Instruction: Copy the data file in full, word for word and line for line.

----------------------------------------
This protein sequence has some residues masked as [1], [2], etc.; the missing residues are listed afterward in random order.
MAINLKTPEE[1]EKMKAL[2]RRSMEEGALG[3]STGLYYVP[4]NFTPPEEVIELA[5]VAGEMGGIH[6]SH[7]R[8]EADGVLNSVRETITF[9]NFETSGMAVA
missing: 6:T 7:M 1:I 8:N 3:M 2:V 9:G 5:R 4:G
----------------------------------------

This protein sequence has some residues masked as [1], [2], etc.; the missing residues are listed afterward in random order.
MAINLKTPEE[1]EKMKAL[2]RRSMEEGALG[3]STGLYYVP[4]NFTPPEEVIELA[5]VAGEMGGIH[6]SH[7]R[8]EADGVLNSVRETITF[9]NFETSGMAVA
missing: 6:T 7:M 1:I 8:N 3:M 2:V 9:G 5:R 4:G